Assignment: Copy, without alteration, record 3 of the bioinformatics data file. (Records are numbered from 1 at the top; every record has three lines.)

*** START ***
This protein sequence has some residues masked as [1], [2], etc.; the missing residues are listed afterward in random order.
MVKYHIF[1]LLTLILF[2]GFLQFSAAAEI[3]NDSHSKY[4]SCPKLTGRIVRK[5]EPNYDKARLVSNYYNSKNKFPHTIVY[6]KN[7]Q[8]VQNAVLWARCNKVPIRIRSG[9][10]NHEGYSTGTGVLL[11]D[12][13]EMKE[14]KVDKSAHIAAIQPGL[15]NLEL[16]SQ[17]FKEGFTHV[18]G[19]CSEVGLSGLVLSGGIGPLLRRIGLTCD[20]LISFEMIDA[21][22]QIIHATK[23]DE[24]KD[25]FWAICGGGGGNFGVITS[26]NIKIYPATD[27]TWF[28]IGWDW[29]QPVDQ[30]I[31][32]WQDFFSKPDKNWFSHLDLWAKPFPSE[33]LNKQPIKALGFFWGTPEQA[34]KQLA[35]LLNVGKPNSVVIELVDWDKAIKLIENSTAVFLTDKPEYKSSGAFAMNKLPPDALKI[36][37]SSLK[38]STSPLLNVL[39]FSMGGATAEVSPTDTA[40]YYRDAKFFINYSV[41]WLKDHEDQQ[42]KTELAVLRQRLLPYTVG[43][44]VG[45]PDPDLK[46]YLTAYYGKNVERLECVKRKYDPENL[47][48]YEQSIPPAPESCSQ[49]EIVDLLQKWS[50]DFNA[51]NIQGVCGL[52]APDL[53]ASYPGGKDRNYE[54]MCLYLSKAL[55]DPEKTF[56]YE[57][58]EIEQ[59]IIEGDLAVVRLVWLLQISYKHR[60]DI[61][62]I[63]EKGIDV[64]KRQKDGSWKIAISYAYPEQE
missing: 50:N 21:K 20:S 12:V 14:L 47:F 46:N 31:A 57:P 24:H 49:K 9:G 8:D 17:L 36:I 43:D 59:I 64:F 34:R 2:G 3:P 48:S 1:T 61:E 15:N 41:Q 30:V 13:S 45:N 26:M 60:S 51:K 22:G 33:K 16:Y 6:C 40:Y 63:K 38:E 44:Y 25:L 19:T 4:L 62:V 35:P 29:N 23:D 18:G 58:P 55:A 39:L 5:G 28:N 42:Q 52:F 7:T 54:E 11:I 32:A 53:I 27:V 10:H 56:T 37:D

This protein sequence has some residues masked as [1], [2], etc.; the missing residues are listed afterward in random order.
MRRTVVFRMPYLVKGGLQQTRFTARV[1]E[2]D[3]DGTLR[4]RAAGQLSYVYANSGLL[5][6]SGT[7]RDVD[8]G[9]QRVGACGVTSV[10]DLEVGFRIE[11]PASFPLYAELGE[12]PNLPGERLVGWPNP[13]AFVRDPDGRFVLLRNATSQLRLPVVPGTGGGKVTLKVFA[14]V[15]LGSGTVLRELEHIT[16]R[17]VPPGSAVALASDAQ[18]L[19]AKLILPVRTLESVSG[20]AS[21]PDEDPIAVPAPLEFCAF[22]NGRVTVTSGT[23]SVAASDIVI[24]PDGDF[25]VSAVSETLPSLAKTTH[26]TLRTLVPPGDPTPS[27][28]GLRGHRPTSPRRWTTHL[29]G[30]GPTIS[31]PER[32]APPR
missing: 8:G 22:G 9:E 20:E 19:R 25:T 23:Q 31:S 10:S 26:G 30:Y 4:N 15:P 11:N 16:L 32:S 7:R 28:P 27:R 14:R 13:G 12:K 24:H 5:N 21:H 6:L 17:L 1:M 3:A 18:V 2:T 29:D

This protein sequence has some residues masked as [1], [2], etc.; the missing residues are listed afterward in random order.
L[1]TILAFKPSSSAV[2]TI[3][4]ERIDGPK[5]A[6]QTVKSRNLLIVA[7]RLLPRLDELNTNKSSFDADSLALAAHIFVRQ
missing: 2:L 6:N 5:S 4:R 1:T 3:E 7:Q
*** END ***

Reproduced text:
This protein sequence has some residues masked as [1], [2], etc.; the missing residues are listed afterward in random order.
L[1]TILAFKPSSSAV[2]TI[3][4]ERIDGPK[5]A[6]QTVKSRNLLIVA[7]RLLPRLDELNTNKSSFDADSLALAAHIFVRQ
missing: 2:L 6:N 5:S 4:R 1:T 3:E 7:Q